Passwords are so 90s...certificates are the future of users’ authentication

Today, on the occasion of “World Password Day” we are sitting down with Robert Hoffmann, our Security Officer, to ask him about the future of passwords in the digital identity world. 

Currently over 460.000 passwords are stolen per day (Source: BreachAlarm) resulting in security breaches that compromise both users and companies online. What’s your take on that? 

It’s no surprise. Passwords are an outdated technology. An attacker could simply try out all combinations, or steal the password and use it. In order to use a password, it also has to be sent to the other party - and if this transport is not secure, or if the user was tricked to send it to an attacker site, then it is stolen. Passwords are in this sense not bound to the owner; whoever knows the password can use it.

Passwords are however still extremely common. Why?  

Passwords are easy to understand for non-technical users, but they misunderstand the risk level behind them. Many people also reuse the same password on many sites, which is understandable from a convenience standpoint. This has led attackers to break into sites with low security and then try out the stolen passwords against more secure sites - often with great success.


 60% of users admit to using the same password across multiple online accounts, from email to online banking. (Source: Google, the United States of Passwords)


With the rise of digital identity the need to remotely authenticate users is rising. In this scenario, what is the role of passwords?

Passwords are only a technology. We need to look at what is actually intended: The other party, for example a webshop, bank or your workplace, needs to establish your identity - is it really you, the person, who wants to have access? If we can increase the reliability of this assessment, then we can put more trust into the whole communication - which enables us as a society to make more processes and interactions available online.

Many remote identification technologies rely on token-based authentication, such as USB keys, or a smart card. Do you think passwords can be replaced by a physical token?

Tokens have been one of the first steps to move to certificates instead of passwords. They store personal certificates in a secure hardware item that allows authentication to remote sites, such as your bank. This at least removed the need to transmit the password to the remote site, and moved to more secure public/private key authentication (i.e., certificates).

Are there any challenges? 

Tokens are still hardware that the user needs to handle. It is yet another device that you need to carry around and secure. If you lose it or damage it, your keys are gone. 

The next step was of course to move this into your phone, to have your smartphone as a token. One of the advantages here is that you usually have an account connected to your phone, with an encrypted backup in the cloud. So your smartphone is a secure access device - if you lose it, you replace it and sync your account onto the new phone. At  the same time the smartphone itself provides physical protection of your secrets similar to a dedicated hardware token. The digital signature solution will then of course initially verify that it is indeed your phone. Thus you have the security advantages of a hardware token, without the risks or hassle of yet another device to carry around.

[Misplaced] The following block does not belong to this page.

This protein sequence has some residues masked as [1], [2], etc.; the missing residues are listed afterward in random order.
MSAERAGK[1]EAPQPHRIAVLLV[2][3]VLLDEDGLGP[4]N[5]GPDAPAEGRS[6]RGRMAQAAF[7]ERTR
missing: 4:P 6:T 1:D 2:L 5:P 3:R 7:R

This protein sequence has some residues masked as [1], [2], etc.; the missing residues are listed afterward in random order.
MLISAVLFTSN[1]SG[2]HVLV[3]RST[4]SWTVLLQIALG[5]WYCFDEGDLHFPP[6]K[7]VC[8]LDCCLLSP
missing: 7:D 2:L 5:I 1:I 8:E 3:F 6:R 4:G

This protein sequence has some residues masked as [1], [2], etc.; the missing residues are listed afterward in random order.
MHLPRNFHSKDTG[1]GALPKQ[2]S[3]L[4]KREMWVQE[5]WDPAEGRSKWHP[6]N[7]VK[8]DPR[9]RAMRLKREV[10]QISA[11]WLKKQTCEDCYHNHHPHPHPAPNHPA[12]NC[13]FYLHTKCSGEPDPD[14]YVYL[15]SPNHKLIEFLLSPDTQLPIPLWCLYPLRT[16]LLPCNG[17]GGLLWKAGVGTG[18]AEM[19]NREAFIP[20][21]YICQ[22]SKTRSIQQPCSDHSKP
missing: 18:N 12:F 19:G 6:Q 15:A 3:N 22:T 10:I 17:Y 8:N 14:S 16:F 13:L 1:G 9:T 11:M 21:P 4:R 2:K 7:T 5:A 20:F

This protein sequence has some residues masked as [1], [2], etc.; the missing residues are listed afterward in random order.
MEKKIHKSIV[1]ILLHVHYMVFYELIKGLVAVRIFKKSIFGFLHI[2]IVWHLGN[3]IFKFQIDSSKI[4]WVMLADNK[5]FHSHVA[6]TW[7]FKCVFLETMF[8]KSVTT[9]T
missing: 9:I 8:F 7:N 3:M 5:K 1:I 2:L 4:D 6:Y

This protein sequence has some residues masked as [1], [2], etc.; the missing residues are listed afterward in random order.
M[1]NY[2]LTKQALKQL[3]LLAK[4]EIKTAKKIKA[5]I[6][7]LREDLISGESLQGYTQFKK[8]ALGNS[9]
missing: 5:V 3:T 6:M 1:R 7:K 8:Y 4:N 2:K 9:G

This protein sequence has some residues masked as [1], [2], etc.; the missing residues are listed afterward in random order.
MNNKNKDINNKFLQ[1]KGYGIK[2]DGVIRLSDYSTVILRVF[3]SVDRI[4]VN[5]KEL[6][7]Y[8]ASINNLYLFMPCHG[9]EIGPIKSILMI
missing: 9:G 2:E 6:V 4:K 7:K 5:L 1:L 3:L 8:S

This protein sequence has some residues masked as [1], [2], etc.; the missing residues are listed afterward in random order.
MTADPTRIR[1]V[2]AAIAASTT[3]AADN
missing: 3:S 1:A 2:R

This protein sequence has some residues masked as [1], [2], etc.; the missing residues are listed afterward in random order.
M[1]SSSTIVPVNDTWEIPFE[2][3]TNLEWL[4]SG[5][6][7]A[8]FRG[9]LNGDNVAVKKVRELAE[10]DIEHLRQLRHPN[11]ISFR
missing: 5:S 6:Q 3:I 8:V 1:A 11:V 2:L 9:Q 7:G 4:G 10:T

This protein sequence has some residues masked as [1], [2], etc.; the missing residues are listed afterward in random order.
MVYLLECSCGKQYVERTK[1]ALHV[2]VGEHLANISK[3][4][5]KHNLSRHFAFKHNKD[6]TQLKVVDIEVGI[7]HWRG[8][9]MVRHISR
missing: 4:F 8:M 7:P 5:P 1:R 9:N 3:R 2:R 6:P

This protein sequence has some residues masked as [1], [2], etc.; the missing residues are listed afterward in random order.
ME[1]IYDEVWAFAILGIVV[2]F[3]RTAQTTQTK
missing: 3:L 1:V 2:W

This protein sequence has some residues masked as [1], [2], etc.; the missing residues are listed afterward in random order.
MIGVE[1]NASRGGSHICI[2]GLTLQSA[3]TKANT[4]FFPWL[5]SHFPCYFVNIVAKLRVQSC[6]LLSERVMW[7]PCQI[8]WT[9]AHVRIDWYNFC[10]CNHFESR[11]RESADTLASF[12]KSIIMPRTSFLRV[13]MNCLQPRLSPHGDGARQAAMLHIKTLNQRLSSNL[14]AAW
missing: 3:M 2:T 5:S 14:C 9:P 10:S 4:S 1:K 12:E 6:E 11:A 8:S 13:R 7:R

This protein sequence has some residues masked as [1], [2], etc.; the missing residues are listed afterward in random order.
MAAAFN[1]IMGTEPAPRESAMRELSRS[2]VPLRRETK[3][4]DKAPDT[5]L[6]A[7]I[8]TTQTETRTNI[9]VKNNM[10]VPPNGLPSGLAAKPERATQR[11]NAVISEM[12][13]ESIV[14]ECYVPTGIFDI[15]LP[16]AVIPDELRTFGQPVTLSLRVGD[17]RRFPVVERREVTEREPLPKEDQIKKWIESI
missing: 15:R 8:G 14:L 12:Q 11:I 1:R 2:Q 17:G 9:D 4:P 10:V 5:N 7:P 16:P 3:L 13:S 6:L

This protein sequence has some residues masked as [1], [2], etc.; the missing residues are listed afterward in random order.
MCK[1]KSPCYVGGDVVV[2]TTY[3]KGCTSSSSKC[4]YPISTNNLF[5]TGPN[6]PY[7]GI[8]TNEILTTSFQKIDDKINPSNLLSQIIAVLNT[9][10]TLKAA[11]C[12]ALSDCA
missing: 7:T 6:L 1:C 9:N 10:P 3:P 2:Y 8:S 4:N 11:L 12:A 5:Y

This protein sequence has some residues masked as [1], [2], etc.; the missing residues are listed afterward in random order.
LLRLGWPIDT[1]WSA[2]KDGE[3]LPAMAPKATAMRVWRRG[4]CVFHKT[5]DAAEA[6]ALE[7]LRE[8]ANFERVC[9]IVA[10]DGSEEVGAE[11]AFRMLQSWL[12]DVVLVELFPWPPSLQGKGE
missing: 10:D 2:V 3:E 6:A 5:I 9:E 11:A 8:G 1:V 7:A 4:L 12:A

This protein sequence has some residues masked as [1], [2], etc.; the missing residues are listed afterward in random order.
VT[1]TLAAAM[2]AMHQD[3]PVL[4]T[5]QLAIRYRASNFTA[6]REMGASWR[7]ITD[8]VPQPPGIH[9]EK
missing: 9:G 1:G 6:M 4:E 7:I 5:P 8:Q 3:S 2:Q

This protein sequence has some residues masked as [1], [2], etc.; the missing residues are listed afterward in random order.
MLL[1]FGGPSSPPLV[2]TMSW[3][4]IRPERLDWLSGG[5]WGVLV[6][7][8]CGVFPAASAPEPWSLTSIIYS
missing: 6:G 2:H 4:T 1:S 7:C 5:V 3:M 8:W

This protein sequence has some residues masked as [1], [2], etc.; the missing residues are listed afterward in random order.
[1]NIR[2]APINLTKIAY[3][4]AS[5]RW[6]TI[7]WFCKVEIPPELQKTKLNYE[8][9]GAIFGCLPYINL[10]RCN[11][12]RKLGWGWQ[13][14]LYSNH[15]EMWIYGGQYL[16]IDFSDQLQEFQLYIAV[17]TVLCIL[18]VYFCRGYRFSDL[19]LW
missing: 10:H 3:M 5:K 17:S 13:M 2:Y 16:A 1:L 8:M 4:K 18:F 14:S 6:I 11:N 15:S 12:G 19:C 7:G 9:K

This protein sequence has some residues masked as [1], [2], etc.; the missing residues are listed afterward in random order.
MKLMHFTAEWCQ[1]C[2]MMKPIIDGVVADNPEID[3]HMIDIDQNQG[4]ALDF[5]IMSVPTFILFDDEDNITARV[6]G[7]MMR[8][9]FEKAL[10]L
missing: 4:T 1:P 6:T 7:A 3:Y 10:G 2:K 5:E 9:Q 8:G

With a smartphone as a token you have the security advantages of a hardware token, without the risks or hassle of yet another device to carry around.


In order to overcome passwords and token limits, biometrics authenticators’ are emerging as everyday authentication methods. What are the benefits and limits of such methods? 

Biometrics are very interesting, since they identify you based on attributes of your body. The challenge here is to use attributes that can not be copied by an attacker, so a liveness check is usually added. Great care also has to be taken not to exclude anyone with disabilities or uncommon features. The other challenge is to utilize biometrics while not disclosing any medical information to the party the user authenticates to.

The clear advantage of biometrics is that they are bound to your person, you always have them available without additional effort. And when done right, biometrics are very difficult to copy. Biometrics are a highly convenient method of authentication for the user.

How does a digital identity solution combine passwords, tokens and biometrics in authentication methods?

Digital identities, such as those based on the eIDAS regulation, provide a holistic framework to prove your identity to a third party. The verification process, from the legal basis to the technical implementation, needs to uphold a high level of security and is audited by independent parties. This provides a level of trust that enabled governments to define it as equal to a written signature.

Utilizing digital certificates, biometrics and further digital verifications as underlying technologies, it allows users to identify themselves with a high level of trust, without memorizing passwords or carrying tokens.

 

 

 

Password

Certificate
EASY TO USE Need to create long and complex passwords Only need to have it
TRUST IN THE OTHER PARTY Must trust the other party to keep their copy of the password secure The other party only has the public key
LIMIT THE LIFETIME Needs to be actively removed when no longer needed Certificates have a clear from-to lifetime
ATTESTED BY AN INDEPENDENT THIRD PARTY No attestation Certificates are signed by a third party to attest the identity of the user
CAN BE USED FOR LEGALLY RECOGNIZED AUTHENTICATION No Yes, qualified signatures under eIDAS they are equivalent to a written signature